In this webinar we introduce a new DLS data capture process called Adaptive Correlation which addresses issues to provide a more complete and accurate characterization of your sample.
Whilst being able to measure particles of below 1 nm size, DLS is preferentially sensitive to larger particles due to the 6th power relationship between particle radius and scattering intensity. This means that sample preparation typically needs to be scrupulous, especially for low scattering samples such as proteins and biological molecules. The contribution to contaminants such as dust and aggregates can be mitigated by filtering, however this may not always be practical and constitutes a financial burden, both in terms of additional sample preparation time and consumables costs.
Dr. Alex Malm
Alex has worked within the Nanomaterials R+D team since joining Malvern Panalytical in 2015. As part of the development team for the new Zetasizer Pro and Ultra, Alex has developed new algorithms as well as supporting the development of electronics and optical systems, and now also acts as an Intellectual Property Officer, helping to manage Malvern Panalytical’s patent portfolio. He has an MPhys from the University of Manchester, where he also completed a Doctorate in Enterprise supported by Malvern, where he developed light scattering techniques to characterize the structure and rheology of colloidal and polymer solutions.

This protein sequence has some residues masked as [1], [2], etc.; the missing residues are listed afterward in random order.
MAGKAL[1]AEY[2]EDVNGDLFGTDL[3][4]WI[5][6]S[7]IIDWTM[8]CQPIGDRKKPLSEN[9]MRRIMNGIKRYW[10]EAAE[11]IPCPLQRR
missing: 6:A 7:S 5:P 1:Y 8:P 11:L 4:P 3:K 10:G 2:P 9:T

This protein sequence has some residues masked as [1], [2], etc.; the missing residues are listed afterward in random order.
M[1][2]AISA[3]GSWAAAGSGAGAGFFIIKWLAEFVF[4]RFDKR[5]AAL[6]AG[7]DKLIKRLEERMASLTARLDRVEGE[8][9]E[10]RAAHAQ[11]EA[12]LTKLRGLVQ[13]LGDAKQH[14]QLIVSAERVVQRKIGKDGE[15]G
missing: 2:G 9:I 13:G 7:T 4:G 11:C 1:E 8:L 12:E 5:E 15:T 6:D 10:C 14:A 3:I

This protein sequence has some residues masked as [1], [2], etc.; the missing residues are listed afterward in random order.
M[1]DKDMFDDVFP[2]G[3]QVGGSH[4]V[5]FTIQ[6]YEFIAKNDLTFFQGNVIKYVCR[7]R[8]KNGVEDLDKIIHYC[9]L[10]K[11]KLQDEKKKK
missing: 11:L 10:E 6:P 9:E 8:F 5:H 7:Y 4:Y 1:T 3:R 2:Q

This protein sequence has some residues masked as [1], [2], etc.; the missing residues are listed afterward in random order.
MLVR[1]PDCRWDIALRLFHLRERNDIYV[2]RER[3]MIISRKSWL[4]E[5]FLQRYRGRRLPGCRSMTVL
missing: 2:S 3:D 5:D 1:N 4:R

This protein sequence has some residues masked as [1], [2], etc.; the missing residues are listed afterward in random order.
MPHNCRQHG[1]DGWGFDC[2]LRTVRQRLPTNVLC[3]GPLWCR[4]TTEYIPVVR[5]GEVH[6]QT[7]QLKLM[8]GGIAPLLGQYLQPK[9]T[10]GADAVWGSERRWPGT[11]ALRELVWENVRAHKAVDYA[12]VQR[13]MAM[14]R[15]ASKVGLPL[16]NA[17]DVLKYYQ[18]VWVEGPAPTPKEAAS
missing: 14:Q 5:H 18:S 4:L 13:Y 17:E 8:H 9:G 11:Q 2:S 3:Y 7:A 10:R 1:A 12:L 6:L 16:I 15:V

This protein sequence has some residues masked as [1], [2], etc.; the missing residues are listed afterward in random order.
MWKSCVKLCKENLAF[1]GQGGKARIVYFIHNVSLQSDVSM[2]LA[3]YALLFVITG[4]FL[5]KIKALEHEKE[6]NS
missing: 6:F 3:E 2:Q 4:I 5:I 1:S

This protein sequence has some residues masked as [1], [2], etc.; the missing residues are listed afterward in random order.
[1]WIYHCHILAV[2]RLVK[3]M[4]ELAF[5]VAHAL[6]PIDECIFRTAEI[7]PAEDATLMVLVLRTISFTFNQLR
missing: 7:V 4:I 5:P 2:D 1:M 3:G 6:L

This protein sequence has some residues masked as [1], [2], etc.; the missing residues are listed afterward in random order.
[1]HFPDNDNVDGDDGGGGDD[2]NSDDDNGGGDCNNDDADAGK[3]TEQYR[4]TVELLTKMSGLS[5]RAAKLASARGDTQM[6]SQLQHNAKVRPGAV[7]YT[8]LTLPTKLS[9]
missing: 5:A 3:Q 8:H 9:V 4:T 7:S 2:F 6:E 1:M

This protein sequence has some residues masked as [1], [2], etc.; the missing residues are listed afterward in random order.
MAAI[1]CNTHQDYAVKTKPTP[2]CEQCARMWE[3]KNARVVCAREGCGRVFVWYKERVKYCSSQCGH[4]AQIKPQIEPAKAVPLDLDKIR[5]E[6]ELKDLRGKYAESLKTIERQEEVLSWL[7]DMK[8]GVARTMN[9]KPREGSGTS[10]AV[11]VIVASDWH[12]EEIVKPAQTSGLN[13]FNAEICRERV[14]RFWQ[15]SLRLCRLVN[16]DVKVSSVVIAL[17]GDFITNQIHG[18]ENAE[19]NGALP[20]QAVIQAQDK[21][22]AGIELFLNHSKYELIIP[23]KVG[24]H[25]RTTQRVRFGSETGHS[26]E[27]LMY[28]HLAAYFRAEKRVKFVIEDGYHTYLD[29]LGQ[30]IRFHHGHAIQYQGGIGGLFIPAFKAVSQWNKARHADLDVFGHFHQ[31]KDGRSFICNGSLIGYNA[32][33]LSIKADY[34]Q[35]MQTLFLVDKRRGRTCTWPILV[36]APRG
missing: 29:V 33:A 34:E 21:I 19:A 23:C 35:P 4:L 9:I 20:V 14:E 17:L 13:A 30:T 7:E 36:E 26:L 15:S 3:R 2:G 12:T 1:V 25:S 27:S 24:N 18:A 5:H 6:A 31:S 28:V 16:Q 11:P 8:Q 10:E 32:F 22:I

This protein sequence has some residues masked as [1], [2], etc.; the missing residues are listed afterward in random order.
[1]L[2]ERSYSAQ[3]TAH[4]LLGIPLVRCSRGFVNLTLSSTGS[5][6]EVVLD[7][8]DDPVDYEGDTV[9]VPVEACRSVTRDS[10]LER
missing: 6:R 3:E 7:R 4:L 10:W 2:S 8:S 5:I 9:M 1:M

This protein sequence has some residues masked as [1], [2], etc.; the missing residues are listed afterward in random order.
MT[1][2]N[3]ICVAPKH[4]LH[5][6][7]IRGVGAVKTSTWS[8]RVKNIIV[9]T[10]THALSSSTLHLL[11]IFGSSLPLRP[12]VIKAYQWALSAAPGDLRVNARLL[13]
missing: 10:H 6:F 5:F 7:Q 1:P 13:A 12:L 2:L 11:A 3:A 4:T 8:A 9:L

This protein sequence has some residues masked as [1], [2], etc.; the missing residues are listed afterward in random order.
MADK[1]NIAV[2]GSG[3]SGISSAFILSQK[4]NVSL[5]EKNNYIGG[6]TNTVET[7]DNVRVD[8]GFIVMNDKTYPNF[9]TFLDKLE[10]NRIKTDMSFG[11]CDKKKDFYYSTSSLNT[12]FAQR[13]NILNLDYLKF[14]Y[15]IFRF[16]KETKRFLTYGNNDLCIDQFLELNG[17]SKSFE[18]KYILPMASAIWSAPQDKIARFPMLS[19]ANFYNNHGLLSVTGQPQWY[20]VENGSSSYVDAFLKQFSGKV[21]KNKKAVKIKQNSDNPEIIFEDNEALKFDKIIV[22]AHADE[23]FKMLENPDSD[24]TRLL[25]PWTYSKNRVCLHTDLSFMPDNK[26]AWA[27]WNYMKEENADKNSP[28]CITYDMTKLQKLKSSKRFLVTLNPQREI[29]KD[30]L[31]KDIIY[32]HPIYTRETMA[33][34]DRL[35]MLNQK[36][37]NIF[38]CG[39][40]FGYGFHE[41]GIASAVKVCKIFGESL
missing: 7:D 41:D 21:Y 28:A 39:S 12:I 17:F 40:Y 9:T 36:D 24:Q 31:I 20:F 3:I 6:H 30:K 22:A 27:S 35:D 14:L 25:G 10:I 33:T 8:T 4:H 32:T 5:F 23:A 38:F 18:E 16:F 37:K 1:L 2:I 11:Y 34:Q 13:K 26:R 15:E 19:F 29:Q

- Who should attend?
Existing Zetasizer and competitor users who want to understand the benefits of Adaptive Correlation.
- Why attend?
To understand the benefits that Adaptive Correlation can offer over traditional correlation approvals.
- What will you learn?
How Adaptive Correlation works and the benefits it can offer such as faster measurements, more reliable data and less sample preparation.